Bluedot, Jodrell Bank Observatory, Contact stage, July 8 2017.
There’s a sense at Bluedot sometimes of the stark difference between the utopia of the open air fields and the darker undercurrent of misdemeanour inside the science talks. Not that there’s anything dangerous or dodgy going on, more that there are confrontations within these fabric walls with the most profound and urgent human questions which can quickly lead to difficult places. And there’s no place darker than the murky shadow realm of the internet; the dark web that bubbles away beneath our cat videos and buzzfeeds like a rotting sewer.
Investigative journalist Geoff White is here to guide us quickly through this underworld in a ballsy talk which exposes the surprising origins and beating heart that drives the enterprise. He starts us off with a simple experiment: close your eyes and imagine you have an invisibility cloak. What is the first thing you do? White supposes a fair bit of criminality on our part and the nervous chuckles suggest he may be right. And so he sets out his stall.
From there White patiently explains how the dark web came to be and, like the best tales of criminality, it goes all the way to the top. The US Navy invented an encrypted second web for secretive usages but, with no one else using it, the secrecy was all but null and void. And so they set it free, quite deliberately, giving it to an open access group who spread it among their activists to fight various powers.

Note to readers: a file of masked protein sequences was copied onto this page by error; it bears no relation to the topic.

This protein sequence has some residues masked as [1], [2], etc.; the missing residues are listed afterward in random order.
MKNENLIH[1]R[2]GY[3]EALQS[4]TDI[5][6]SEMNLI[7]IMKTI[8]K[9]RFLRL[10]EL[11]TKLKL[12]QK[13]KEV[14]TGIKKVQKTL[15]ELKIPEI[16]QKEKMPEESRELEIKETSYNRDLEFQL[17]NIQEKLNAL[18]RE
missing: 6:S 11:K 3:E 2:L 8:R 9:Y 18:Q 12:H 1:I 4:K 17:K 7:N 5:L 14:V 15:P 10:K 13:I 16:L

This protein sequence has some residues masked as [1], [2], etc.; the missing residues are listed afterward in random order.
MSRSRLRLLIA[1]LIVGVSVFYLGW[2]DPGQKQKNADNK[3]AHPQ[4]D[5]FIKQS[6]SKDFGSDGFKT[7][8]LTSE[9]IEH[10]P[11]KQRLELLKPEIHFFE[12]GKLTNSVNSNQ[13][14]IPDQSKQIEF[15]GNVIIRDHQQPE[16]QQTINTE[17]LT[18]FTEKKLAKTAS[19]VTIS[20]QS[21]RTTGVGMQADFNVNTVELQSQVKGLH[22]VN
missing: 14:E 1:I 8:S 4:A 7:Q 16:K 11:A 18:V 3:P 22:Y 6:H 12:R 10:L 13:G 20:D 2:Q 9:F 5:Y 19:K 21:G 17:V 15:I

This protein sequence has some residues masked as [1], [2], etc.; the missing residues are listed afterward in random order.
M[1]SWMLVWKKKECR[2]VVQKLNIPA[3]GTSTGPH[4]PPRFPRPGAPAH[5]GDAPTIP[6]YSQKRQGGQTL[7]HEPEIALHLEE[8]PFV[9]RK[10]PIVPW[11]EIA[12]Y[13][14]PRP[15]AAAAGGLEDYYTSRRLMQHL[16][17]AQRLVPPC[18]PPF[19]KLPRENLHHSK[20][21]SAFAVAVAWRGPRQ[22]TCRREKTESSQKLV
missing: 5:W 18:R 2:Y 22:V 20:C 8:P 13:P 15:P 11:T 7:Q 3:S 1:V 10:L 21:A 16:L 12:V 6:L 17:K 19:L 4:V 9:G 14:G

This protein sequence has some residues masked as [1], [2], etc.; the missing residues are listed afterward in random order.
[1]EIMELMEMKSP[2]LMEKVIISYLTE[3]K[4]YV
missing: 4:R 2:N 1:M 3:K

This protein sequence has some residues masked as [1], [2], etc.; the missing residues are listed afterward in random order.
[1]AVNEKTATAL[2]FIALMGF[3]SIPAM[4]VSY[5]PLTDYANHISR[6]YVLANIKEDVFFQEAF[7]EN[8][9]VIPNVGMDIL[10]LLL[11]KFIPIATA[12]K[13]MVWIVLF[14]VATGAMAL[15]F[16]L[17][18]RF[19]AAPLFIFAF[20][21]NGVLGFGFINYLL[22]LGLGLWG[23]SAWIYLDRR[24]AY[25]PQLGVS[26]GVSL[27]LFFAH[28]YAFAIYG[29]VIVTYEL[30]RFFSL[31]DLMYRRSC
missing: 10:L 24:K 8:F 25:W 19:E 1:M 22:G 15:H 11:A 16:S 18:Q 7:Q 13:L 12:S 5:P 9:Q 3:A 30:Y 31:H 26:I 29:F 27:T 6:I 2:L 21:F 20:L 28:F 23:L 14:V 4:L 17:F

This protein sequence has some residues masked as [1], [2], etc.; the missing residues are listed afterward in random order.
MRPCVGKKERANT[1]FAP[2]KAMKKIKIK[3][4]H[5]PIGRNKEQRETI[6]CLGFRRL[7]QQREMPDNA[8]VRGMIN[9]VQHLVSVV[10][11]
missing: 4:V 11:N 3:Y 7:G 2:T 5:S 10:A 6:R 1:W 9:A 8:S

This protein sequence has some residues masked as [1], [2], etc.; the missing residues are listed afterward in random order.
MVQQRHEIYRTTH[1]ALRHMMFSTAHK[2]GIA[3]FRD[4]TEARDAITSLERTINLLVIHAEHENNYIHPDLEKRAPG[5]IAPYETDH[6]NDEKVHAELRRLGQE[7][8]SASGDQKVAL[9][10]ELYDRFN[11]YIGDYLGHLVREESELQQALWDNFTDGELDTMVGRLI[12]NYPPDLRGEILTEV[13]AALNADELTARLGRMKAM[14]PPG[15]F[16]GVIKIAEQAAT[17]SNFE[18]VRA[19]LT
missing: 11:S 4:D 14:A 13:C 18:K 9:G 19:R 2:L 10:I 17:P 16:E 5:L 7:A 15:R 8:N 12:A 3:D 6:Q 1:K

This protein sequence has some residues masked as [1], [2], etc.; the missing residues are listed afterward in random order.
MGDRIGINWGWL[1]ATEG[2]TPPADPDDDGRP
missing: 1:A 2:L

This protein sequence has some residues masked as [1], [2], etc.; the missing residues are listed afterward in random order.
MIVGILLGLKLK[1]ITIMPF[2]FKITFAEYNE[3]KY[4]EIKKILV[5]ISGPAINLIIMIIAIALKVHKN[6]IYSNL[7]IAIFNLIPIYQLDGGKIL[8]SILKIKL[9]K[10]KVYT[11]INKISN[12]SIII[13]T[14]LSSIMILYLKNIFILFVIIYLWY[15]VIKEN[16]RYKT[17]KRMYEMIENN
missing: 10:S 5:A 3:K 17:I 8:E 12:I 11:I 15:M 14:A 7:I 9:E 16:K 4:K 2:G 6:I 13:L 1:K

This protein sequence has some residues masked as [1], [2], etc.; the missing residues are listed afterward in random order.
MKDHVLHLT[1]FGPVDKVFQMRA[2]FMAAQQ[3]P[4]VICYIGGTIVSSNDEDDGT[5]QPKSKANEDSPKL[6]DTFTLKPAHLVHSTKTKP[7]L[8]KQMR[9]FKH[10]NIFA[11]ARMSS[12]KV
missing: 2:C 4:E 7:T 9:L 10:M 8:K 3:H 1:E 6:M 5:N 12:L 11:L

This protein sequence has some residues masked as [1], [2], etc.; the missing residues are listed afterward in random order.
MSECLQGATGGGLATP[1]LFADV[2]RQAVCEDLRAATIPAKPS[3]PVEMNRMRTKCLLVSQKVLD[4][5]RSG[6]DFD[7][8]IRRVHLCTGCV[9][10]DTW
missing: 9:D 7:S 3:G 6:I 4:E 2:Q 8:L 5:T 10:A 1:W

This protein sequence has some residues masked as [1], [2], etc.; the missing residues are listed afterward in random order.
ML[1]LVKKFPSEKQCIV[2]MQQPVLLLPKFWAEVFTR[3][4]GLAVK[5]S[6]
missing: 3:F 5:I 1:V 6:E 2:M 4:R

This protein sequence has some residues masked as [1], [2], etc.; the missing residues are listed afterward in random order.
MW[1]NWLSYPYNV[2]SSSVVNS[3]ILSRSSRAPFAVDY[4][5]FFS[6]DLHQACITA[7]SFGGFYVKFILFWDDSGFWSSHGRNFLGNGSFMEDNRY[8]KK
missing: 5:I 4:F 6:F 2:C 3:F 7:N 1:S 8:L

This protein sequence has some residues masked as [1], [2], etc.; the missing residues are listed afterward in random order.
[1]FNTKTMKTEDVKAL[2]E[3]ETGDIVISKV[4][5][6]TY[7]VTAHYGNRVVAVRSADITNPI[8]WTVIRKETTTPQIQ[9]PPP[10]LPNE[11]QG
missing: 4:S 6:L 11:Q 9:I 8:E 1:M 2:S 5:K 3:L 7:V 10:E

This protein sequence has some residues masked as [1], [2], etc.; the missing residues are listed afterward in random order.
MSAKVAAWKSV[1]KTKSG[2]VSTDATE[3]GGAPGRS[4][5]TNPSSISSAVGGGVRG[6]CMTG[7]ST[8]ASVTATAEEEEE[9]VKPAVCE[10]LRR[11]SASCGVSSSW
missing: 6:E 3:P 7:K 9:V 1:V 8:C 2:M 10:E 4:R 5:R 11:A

But, as White explains to an audience of techies, the problem came when the techies began tinkering and there was born the dark web, a nefarious undernet populated mostly by criminals where the exchange of nasty materials and illegal endeavours is commonplace.
White has the packed tent gripped as he casually strolls to his laptop and logs in to a live dark net forum site, 0Day, where hacking tutorials are offered and credit card scams are engineered. With a small degree of delight, White shows how a full service economy has emerged where even these most untrustworthy traders have to find ways of building good reputation in order to trade, and the site itself has to exercise a blacklist and validation techniques. The currency here, of course, is Bitcoin, the digital monetary system with its own set of rules.
White treats the whole thing with the fascination that comes of being an investigative journalist, calling it one of the largest ongoing social experiments currently active. Made by the US government who happily allow it to continue claiming that it effectively serves to keep criminality somewhat contained. White even suggests, in a statement I found a tad less convincing, that progress in tech is often led by those on the fringes of society and so the dark web may end up being of benefit to us all. Although I doubt that’s much comfort to those who have already suffered as a result of it.
Regardless, White’s concluding statement is a powerful one. Whatever the dark web is, whatever it becomes, it is a system which is putting a fundamental human question to the test: are you good because you want to be, or because you have to be? With that we leave the tent, blinking back into the glorious sun, happy perhaps that we don’t have that invisibility cloak, happy to keep our dark fantasies at bay.